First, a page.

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 HIV and Coverage of the
XVIII International AIDS Conference
(AIDS 2010)  July 18 - 23, 2010, Vienna, Austria
Drug Resistance Linked to Faster Hepatitis B Liver Disease Progression in HIV/HBV Coinfected Patients

SUMMARY: HIV/HBV coinfected individuals may be less likely to have hepatitis B virus (HBV) with mutations conferring resistance to lamivudine (3TC; Epivir), but those who do have drug resistance experience faster liver disease progression and are more likely to develop cirrhosis, according to a study from Romania presented last month at the XVIII International AIDS Conference (AIDS 2010) in Vienna.

By Liz Highleyman

Over years or decades, chronic hepatitis B can lead to advanced liver disease including cirrhosis and hepatocellular carcinoma (HCC). Research suggests that this progression happens more rapidly in HIV/HBV coinfected people compared with HIV negative individuals, but effective antiretroviral therapy (ART) may slow the process. A number of drugs used in ART -- including lamivudine, emtricitabine (Emtriva), and tenofovir (Viread) -- are active against both HIV and HBV.

Irina Magdalena from Dumitru Ovidius University in Constanta, Romania, and colleagues looked at the long-term evolution of liver disease among coinfected patients receiving combination ART.

The prospective observation cohort study included 72 HIV/HBV coinfected participants who did not show signs of liver disease at baseline. This group was unlike most US and European HIV cohorts in that just over half (54%) were men and the median age was only 29 years. The median CD4 cell count was low, at 230 cells/mm3. About two-thirds were hepatitis B "e" antigen (HBeAg) negative; none had hepatitis C or D.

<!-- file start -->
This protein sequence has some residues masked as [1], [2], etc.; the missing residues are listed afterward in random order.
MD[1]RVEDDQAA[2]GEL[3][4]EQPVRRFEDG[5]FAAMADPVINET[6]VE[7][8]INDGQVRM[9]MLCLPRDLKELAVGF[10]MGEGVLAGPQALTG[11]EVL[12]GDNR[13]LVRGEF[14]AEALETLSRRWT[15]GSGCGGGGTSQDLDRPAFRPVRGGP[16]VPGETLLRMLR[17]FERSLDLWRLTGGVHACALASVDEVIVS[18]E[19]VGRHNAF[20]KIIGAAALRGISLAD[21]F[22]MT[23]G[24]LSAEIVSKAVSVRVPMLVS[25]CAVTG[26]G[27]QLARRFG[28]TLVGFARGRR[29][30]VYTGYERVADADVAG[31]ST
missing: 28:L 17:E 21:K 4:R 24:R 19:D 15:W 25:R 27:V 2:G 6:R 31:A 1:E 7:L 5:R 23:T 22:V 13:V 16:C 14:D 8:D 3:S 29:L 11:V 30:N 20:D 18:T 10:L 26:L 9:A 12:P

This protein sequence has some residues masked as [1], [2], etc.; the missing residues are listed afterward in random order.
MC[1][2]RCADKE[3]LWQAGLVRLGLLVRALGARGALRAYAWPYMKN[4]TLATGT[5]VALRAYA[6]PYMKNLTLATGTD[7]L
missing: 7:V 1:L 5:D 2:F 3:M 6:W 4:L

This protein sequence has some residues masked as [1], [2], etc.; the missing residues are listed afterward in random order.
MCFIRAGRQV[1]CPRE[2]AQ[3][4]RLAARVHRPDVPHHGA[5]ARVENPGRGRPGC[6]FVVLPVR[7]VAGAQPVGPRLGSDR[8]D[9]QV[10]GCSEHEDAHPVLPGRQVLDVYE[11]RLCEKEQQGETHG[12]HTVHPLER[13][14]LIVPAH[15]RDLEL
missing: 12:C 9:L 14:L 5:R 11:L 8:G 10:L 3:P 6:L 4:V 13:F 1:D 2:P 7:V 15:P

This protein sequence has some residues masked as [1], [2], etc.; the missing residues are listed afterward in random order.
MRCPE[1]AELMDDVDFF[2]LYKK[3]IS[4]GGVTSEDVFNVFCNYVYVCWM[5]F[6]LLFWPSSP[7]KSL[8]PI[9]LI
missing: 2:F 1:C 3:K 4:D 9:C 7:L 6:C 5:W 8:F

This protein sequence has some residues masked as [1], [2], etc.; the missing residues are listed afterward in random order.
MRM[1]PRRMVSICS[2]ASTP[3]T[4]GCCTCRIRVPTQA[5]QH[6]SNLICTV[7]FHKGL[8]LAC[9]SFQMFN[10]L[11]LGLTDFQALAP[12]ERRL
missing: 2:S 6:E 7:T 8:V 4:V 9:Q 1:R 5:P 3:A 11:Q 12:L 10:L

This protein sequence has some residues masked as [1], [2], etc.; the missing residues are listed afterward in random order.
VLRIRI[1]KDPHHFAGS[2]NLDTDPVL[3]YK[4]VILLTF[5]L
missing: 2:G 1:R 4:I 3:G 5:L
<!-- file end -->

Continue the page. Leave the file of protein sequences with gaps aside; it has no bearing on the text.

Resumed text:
Participants were followed for a period of 5 years on ART, and all were taking combination regimens containing a ritonavir-boosted protease inhibitor. Clinical and virological data were collected every 3-6 months and ultrasound imaging was done annually to monitor for liver cancer; FibroScan (transient elastometry) was performed during the last year. All patients with detectable serum HBV DNA viral load were tested for HBV drug resistance.


While no patients had signs of liver disease at the beginning of the study, 8 of 72 (11%) had advanced disease after 5 years of follow-up:
5 cases of liver cirrhosis;
2 cases of hepatocellular carcinoma;
1 case of fulminant hepatitis.
All patients with advanced liver disease had high serum HBV DNA but undetectable HIV.
All had lamivudine resistance (mutations M204V, M204I, L180M, L80I).
5 of these 8 patients died.
The remaining 64 patients had no signs of active liver disease, with ALT levels normal or < 2 x upper limit of normal and fibrosis stage F0-F1 (absent to mild) according to Fibroscan.
Among patients without advanced liver disease, 10 had lamivudine resistance.

Based on these findings, the researchers concluded, "In HIV/HBV coinfected patients treated with HAART, lamivudine resistance is less frequent (25%) than in immunocompetent patients (higher than 60%), but when [it] occurred, [it] was associated with an accelerated course of liver disease, with faster progression to cirrhosis, liver insufficiency and HCC."

"Appropriate monitoring of chronic viral hepatitis B in HIV positive patients include[s] the recognition of lamivudine resistance in every case of detectable HBV DNA level," they recommended.

Ovidius University Constanta, Faculty of Medicine, Constanta, Romania; Clinical Infectious Diseases Hospital, Constanta, Romania.


IM Dumitru, E Dumitru, S Rugina, and others. HBV related complications in HIV positive patients during HAART therapy. XVIII International AIDS Conference (AIDS 2010). Vienna, July 18-23, 2010. (Abstract).












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